• Locking him in a room (this takes away the opportunity to learn good behavior)

What Will Help
1) Teach all basic commands. This consists of Sit, Stay, Come, Down and Heel. This will be done gradually, as other steps are followed.
An aggressive Chihuahua may not be open to taking commands from an owner at all. However, the Sit command will need to be followed and others will fall into place as leadership is established.
2) Food plays an integral role in leadership. The leader supplies it. He decides when it is given out. Quite literally, he makes a decision every day about whether a dog will survive.  
Therefore, when a Chihuahua truly knows that his survival depends on his owner, he will learn to have a deep respect.
While owners do buy and prepare it, a dog does not understand that it comes from his owner if it is just placed down and the person walks away.  Another bad behavior that can develop with an untrained Chihuahua, is guarding his food and snapping if anyone comes close while he is eating. For any meal and for any snack, the rule is that the dog must obey the Sit command before his food is placed down or given to him. 
Be very firm in this regard. If your Chihuahua has no idea what Sit means, you will need to gently push down on his rump, while repeating the word. It may take one try or twenty, however when he finally holds position for a count of 3, place down the food.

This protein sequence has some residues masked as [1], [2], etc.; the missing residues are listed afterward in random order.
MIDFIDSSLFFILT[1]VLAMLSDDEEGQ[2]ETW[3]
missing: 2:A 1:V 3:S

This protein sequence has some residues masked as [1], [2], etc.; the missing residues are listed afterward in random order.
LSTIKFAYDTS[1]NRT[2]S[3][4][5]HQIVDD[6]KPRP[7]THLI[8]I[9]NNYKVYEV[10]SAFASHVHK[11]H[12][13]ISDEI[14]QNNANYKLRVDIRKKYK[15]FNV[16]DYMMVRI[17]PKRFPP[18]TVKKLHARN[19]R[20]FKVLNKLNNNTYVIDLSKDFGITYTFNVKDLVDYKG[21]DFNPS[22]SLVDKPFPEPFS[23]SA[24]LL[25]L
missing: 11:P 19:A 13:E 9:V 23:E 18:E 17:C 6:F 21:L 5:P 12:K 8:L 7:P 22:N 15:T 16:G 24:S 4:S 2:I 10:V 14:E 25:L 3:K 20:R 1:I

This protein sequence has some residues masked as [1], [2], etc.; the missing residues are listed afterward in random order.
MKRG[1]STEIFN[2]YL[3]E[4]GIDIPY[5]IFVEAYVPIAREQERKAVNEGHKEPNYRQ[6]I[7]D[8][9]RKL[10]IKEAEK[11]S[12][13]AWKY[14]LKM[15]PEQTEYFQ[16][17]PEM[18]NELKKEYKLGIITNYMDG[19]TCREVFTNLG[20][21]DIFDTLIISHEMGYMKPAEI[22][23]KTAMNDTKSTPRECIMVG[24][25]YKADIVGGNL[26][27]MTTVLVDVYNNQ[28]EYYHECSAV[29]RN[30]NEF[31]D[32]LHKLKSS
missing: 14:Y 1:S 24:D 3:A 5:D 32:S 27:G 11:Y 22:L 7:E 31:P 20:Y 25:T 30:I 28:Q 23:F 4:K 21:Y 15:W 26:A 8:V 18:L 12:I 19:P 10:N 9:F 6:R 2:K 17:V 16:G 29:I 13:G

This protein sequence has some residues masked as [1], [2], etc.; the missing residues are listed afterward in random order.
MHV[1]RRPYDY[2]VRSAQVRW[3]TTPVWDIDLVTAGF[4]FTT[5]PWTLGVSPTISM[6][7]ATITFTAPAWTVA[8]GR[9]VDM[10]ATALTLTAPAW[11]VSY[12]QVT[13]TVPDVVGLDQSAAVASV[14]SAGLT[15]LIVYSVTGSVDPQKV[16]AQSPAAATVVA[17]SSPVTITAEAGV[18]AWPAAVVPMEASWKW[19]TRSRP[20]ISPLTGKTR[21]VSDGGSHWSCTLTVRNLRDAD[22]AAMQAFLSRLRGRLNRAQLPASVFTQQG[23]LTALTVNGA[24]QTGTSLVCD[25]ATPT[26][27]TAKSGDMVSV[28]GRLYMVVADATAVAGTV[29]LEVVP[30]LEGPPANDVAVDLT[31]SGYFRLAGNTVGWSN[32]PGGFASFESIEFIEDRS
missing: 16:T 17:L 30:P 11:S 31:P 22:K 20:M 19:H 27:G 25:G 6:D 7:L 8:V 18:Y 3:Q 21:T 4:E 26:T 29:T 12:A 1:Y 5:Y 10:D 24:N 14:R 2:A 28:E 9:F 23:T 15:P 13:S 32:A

3) Dogs are very territorial and even puppies develop a strong understanding of the property lines of the house. To a dog, the house is the den. The surrounding yard is the territory. Out of all of the humans and all of the pets, the one enters the den first and the one who exits it, is the leader.
It is very easy to mistakenly tell a dog that he is in charge – or the topic is up for debate – when entering and exiting. Dogs are often excited to be taken out and as soon as the leash is on and the door is ajar, they will bound outside. When housebreaking, owners generally open the door, allow the Chihuahua to quickly head out and then follow along. But these actions send the wrong signals and may be interpreted to mean that the owner considers the dog to hold more importance than the human himself. This is where behavioral issues such as aggression can stem from.The rule to follow is that all humans go first, all pets go afterward. While it may be a bit harder to outstretch your arm to keep the Chihuahua within the door frame while you take that first step, it is important if you wish to fix aggression problems.4) Until a dog has proven himself to be cooperative, friendly and non-threatening, do not allow him to be on the same physical level as you. This means no sitting on the sofa together, no sleeping in the same bed and no playing on the floor together,
Interacting will still be important. A Chihuahua should be walked once or twice per day (with the dog on an owner’s left and leash kept short to aid in proper heeling) and played with (games of fetch, etc.) as you do not want him to feel isolated. However, it is best to project authority by remaining physically higher.New Paragraph

How Long For Results to Show

Some dogs will receive the message very quickly, within just a few days. With others, there will be a period of seeing if it is a phase or if an owner(s) intends to remain in charge. With most Chihuahuas, aggression will ebb away and be replaced with respectful obedience within a couple of weeks. 
If a dog does not improve or if his behavior worsens, it may warrant professional one-on-one training with a licensed canine behavioral expert.